Anorak News | Slings & Arrows

Slings & Arrows

by | 16th, January 2006

‘HOW do you stop London winning the right to host the Olympic Games in 2012? With pink icing? A chocolate fondant? A rich orange cream with five marzipan rings?

On Monday, the nation’s hungry young pastry chefs were backing the capital’s bid to host the 2011 Worldskills tournament, previously known as the Skills Olympics

And not only them, but hairdressers, web designers, florists, floor tilers, a London mayor and the Chancellor were hoping to impress the two visiting judges who sit on the tournament’s organising board.

So long as the bid team keep the doyens of the games away from London’s Tube workers, cabbies, bus drivers and traffic wardens, we have every chance of winning the right for hat makers to stick another feather in London’s bowler.

Sadly, the competition is only open to those of you under 22 years of age, meaning Prince William is already too old to win a gong for ironing, boot polishing and laundry – three things that will make a soldier of him as we watched him begin life at Sandhurst.

But Wills is free to enter the contest to design a fitting tribute to his great granny, the Queen Mother. Perhaps Wills can outdo our budding welders, joiners and carpenters and come up with something in gin and wood.

But, sadly, the nation’s mechatronics experts are unable to compete. On Tuesday, we read the brief: “Ease of ongoing maintenance by the Royal Parks is a key issue, so the use of water and moving parts is to be discouraged.”

This monument needs to be a blends of science and art. And don’t be put off – science is easy. As far as Dr Martin Stephen, headmaster of St Paul’s public school, London, told us on Thursday, earning a GCSE in science is as easy as dribbling your dinner into a bib.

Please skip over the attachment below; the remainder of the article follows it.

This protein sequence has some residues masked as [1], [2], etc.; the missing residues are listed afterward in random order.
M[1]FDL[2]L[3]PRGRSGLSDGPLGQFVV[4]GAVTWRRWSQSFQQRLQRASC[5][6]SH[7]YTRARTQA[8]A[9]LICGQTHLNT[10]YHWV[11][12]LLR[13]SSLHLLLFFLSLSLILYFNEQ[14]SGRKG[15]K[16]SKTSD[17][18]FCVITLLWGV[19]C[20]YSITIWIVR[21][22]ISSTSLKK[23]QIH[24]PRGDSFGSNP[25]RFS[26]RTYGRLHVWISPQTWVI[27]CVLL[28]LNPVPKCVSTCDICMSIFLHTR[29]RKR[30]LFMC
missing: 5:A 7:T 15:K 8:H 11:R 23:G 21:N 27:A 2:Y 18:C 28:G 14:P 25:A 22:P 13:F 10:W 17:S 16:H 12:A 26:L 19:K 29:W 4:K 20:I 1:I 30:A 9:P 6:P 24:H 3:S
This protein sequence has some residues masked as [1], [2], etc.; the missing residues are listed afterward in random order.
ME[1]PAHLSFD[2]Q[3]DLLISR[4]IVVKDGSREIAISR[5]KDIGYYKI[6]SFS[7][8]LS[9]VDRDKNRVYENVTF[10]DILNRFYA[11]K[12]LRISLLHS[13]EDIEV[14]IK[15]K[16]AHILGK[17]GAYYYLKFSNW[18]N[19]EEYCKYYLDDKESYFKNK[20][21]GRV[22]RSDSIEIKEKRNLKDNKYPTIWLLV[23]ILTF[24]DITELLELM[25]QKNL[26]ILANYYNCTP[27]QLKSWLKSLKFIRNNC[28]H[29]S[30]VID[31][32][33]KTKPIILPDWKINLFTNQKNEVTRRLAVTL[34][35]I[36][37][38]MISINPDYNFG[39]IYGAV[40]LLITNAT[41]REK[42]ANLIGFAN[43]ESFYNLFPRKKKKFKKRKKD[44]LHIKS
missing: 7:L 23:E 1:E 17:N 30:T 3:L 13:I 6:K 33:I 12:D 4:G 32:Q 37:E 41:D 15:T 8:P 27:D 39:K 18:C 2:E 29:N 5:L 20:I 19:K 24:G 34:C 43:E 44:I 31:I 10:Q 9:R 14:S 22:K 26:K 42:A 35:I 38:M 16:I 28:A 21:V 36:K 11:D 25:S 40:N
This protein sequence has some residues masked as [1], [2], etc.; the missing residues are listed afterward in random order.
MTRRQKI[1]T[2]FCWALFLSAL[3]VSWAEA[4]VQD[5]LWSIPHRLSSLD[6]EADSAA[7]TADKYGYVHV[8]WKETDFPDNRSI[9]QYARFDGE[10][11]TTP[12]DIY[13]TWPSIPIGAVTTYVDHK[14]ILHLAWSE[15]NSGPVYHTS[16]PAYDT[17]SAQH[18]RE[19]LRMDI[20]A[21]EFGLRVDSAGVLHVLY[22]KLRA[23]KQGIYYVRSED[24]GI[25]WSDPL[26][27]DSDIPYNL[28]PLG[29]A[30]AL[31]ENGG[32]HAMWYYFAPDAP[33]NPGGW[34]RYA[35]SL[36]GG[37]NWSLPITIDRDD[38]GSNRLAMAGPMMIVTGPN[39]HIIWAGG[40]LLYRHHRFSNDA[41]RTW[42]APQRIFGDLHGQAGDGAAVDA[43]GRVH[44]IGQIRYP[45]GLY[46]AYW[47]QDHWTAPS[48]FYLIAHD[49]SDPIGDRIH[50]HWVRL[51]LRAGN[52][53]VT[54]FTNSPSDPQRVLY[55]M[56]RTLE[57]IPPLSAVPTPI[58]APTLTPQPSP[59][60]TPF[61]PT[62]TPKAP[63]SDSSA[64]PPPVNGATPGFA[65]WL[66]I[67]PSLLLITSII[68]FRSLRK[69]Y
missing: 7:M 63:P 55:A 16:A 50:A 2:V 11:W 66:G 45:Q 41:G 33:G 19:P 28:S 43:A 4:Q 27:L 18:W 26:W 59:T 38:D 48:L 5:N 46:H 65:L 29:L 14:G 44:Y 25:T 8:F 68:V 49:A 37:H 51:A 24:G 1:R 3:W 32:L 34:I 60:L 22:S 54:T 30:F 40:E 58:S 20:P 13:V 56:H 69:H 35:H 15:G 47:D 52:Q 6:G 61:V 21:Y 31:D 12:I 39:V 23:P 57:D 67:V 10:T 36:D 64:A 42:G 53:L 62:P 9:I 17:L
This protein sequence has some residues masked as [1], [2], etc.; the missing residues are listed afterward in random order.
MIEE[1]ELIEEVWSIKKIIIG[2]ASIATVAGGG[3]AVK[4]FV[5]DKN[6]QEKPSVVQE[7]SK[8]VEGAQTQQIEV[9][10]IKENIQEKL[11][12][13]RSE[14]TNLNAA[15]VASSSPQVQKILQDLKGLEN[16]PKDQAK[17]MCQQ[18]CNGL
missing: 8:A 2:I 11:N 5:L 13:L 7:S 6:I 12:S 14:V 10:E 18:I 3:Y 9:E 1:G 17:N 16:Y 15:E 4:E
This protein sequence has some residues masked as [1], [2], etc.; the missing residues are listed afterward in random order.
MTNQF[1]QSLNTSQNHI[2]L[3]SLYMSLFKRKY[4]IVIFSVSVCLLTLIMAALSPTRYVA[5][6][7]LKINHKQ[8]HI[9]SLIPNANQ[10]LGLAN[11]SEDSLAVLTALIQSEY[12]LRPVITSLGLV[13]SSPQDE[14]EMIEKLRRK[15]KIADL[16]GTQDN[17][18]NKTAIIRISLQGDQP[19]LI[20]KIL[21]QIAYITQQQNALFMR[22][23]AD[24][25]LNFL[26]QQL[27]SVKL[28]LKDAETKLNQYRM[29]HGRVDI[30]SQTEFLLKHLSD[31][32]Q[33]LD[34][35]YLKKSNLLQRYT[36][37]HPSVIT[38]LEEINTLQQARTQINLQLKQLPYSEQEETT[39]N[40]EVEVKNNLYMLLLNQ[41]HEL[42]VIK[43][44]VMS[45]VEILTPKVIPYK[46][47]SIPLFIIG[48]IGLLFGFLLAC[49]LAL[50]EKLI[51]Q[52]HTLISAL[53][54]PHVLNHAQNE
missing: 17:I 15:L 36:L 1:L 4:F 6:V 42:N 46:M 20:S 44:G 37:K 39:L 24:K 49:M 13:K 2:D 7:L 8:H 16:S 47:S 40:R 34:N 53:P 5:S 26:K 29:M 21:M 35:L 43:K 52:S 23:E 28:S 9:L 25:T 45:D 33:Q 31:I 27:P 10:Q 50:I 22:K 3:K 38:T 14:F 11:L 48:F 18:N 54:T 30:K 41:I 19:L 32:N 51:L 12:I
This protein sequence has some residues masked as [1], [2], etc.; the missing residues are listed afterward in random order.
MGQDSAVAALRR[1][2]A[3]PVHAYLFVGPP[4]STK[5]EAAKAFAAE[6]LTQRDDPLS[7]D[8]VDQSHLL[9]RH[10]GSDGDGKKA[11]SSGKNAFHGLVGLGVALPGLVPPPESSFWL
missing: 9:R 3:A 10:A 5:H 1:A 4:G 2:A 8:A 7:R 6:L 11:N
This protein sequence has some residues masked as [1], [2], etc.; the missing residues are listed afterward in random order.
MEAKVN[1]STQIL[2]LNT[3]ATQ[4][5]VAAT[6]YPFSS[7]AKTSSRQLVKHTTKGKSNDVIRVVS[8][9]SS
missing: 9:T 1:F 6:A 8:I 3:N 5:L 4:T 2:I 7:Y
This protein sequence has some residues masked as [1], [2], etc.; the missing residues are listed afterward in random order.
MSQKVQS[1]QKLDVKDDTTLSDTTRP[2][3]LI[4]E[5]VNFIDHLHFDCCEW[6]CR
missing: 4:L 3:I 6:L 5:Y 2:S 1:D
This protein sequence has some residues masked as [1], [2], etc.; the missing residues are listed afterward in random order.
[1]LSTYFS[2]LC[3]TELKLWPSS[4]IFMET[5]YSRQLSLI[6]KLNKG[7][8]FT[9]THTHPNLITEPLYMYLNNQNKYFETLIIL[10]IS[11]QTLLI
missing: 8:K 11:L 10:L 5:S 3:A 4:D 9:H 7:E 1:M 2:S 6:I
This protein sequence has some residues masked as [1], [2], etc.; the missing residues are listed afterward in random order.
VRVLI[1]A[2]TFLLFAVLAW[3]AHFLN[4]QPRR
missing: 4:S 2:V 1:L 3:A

“The new GCSEs are to real science what baby food is to steak,” said he. “They will bore the pants off many students, not inflame them with a new love of science.” Science has been “dumbed down and broadened out”.

Nonsense. Science was just becoming useful. Just get a load of the sample exam question that appeared in the Mail: “Ali likes potatoes. He knows potatoes can be cooked by frying them or boiling them. Write down one other way to cook potatoes.”

Answer: Place exam paper, GCSE exam certificates and other wastepaper into a large bin. Set fire to paper with match. Throw on potato.

At least maths teaching was improving. Education Minister Phil ‘The Good’ Hope was of the opinion that darts sharpens the mind.

Stepping up to the oche, Phil made his views known in the Mirror. “You need to know your maths if you’ve got two darts left and want to win the match,” said he.

“Darts, whether you’re watching or playing, can show people how useful maths can be in sports and life.”

Which means it could be time to bring darts into the classroom. Or to take the kids to the darts.

Let’s see how fast the scholars can work out the price of two double snowballs, a lager top, five shandies and a brandy and fizzy orange before sir hits his double top.

While Hope was trying to deflect the slings and arrows away from his colleague Ruth Kelly, John ‘Integrated Transport Policy’ Prescott hit the headlines.

As the Express screamed from its front page, the words hanging like a pall over a photo of a grinning Prezza: “JAIL THIS COUNCIL TAX CHEAT.”

As the Mail so succinctly put it in its headline: “While your council tax soared, Prezza wasn’t paying his.”

Honest John was forced to admit that for the last eight years he had not paid a single penny in council tax on his Admiralty Arch flat.

Cabinet Office rules clearly state that if the grace-and-favour home, such as Admiralty Arch, is the main residence, then responsibility for paying council tax is down to the minister who lives there.

But something went wrong. And none of it was Prezza’s fault, not really. The Mirror branded Prezza “blundering”, and heard him apologise for his “inadvertent error”, a “genuine misunderstanding”.

As such, Prezza might like to note that the current fee for living in this Band H London pad is £1,236. And, yes, that is in pounds sterling and payable not just once but every year.


Posted: 16th, January 2006 | In: Broadsheets Comment | TrackBack | Permalink